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The 40 Best Nu-Metal Covers of Pop Songs

30. Lostprophets, “Need You Tonight” (INXS cover, “The Fake Sound of Progress” single, 2002)

One of the friskier covers by one of the more pop-literate nu-metal acts. Would likely be higher if it was possible to listen to the genre’s truest real-life monster sing “There’s something about you, girl, that makes me sweat” without vomiting. — A.U.

29. Tantric, “The Chain” (Fleetwood Mac cover, After We Go, 2004)

As open a slam-dunk for the sludge-metal era as “Gold Dust Woman” was for the Alternative Nation a decade earlier. Tantric chose the song to cover after randomly picking the first song they heard on the radio; that their rendition was still chosen as a single shows just how reliant some of these dudes were on the lifeblood of pop history to maintain any kind of vitality. — A.U.

28. Mindless Self Indulgence, “Bring the Pain” (Method Man cover, Tight, 1999)

Mindless Self Indulgence thrived on the sidelines of nu-metal, queering it by trolling homophobes and adding a level of technology that understood hip-hop production and drum’n’bass in a way that few non-Linkin Park entities of the day can claim. So it makes sense that they’d take on Method Man’s deep-rolling 1994 classic with faithfully rhymed sincerity, honoring their hero with trademarked warped shredding. — D.W.

27. Rammstein, “Stripped” (Depeche Mode cover, For the Masses Tribute Album, 1998)

From 1998’s had-its-moments Depeche Mode tribute comp, Rammstein’s “Stripped” is most notable for gut-wrenched vocalist Till Lindemann making Depeche Mode’s anthem of emotional directness and personal honesty into muzak for demonic sex dungeons. To be fair, though, demonic sex dungeons are pretty Depeche Mode, too. — A.U.

26. KoRn, “Word Up” (Cameo cover, Greatest Hits, Vol. 1, 2004)

Funky, but not as funky as Snoop Dogg’s cameo in the “Twisted Transistor” video. — A.U.

25. Taproot, “Get Out of My Dreams (Get Into My Car)” (Billy Ocean cover, …Something More Than Nothing, 1998)

Taproot’s improbable Billy Ocean deconstruction has all the basement dust and flotsam of a Teen Suicide interstitial, trying on a different approach with each verse. First it’s easy, Ween-phased funk, then they try to work in their atonal crunch, then they try to blend the two. Welcome proof that some of these bands were having fun applying their style to nostalgic faves, rather than just taking the easiest route for a dissonant band to score a fluke hit. — D.W.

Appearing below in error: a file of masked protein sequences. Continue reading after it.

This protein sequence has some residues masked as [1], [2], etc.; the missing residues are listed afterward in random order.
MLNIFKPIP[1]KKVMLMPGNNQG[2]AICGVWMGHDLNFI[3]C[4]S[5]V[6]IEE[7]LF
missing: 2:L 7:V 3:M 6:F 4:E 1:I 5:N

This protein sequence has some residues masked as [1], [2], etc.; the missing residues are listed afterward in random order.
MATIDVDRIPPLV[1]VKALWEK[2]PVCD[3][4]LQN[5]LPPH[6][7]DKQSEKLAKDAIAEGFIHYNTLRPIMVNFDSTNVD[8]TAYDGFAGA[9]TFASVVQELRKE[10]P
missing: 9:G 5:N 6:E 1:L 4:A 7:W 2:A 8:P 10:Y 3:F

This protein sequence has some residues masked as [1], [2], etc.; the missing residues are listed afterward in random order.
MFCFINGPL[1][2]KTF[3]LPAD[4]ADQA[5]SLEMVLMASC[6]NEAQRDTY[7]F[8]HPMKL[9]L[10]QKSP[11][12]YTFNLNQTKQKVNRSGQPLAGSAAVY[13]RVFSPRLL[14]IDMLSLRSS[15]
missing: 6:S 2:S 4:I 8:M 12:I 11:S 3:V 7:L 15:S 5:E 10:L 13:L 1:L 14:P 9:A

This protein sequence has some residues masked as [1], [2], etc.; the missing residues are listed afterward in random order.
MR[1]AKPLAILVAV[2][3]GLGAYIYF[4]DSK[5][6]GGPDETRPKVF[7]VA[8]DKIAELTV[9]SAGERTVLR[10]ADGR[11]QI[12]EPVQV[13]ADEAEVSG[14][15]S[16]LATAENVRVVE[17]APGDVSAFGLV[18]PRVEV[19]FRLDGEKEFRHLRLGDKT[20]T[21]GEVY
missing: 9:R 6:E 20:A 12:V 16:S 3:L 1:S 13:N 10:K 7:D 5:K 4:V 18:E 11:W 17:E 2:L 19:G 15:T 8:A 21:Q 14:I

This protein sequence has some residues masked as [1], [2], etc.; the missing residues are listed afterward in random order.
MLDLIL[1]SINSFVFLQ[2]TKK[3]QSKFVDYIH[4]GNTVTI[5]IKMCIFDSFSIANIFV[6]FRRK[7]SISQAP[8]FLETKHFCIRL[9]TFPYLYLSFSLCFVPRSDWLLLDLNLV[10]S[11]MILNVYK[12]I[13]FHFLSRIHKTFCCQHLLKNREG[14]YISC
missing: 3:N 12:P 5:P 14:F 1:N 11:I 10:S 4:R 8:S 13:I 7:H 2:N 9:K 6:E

24. Flyleaf, “Something I Can Never Have” (Nine Inch Nails cover, Underworld: Evolution OST, 2006)

Flyleaf push the emphasis of Trent Reznor’s first-ever power ballad towards the “power” side, turning it into the “That’s What Friends Are For” for Werewolf Bar Mitzvahs. — A.U.

23. Saliva, “Message of Love” (The Pretenders cover, Not Another Teen Movie OST, 2001)

One of the least-predictable covers of the nu-metal era was Saliva taking on this Pretenders II gem for the new-wave-revisited Not Another Teen Movie soundtrack. The song’s litheness is a similarly pleasant surprise, and even Chrissie herself probably had to chuckle at least once at Josey Scott’s “LIKE BRIGITTE BAR-DOTTT!!” yawp. — A.U.

22. System of a Down & Wu-Tang Clan, “Shame” (Wu-Tang Clan cover, Loud Rocks, 2000)

Either a brilliant idea with terrible execution or a terrible idea with brilliant execution. Utterly (and understandably) singular, in any event. — A.U.

21. Nonpoint, “Evil Ways” (Santana cover, Development Special Edition, 2002)

Nonpoint might’ve been also-rans, but they stood out from the sludge with slightly wittier tunes than the pack (“What a Day”) and the surprisingly sexy cadence of frontman Elias Soriano. They also do the best version of “Evil Ways” you’ve ever heard in your life, recasting Santana’s cautionary love lament as bruising, candy-corned punk. — D.W.